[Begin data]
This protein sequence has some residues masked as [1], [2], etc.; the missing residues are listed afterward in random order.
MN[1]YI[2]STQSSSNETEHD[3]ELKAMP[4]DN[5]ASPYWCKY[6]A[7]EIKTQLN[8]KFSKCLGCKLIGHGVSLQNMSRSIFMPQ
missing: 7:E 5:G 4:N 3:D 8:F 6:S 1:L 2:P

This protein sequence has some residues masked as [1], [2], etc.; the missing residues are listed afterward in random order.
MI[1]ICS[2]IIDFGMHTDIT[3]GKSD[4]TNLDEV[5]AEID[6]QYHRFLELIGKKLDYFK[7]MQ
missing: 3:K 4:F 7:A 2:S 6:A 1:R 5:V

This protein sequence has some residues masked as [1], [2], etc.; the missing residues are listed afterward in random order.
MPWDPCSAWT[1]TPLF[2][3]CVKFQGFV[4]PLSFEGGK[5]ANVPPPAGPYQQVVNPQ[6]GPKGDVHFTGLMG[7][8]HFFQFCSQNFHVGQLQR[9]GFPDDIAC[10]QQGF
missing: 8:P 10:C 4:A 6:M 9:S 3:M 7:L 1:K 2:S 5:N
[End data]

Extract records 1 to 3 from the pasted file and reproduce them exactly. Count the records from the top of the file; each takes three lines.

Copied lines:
This protein sequence has some residues masked as [1], [2], etc.; the missing residues are listed afterward in random order.
MN[1]YI[2]STQSSSNETEHD[3]ELKAMP[4]DN[5]ASPYWCKY[6]A[7]EIKTQLN[8]KFSKCLGCKLIGHGVSLQNMSRSIFMPQ
missing: 7:E 5:G 4:N 3:D 8:F 6:S 1:L 2:P

This protein sequence has some residues masked as [1], [2], etc.; the missing residues are listed afterward in random order.
MI[1]ICS[2]IIDFGMHTDIT[3]GKSD[4]TNLDEV[5]AEID[6]QYHRFLELIGKKLDYFK[7]MQ
missing: 3:K 4:F 7:A 2:S 6:A 1:R 5:V

This protein sequence has some residues masked as [1], [2], etc.; the missing residues are listed afterward in random order.
MPWDPCSAWT[1]TPLF[2][3]CVKFQGFV[4]PLSFEGGK[5]ANVPPPAGPYQQVVNPQ[6]GPKGDVHFTGLMG[7][8]HFFQFCSQNFHVGQLQR[9]GFPDDIAC[10]QQGF
missing: 8:P 10:C 4:A 6:M 9:S 3:M 7:L 1:K 2:S 5:N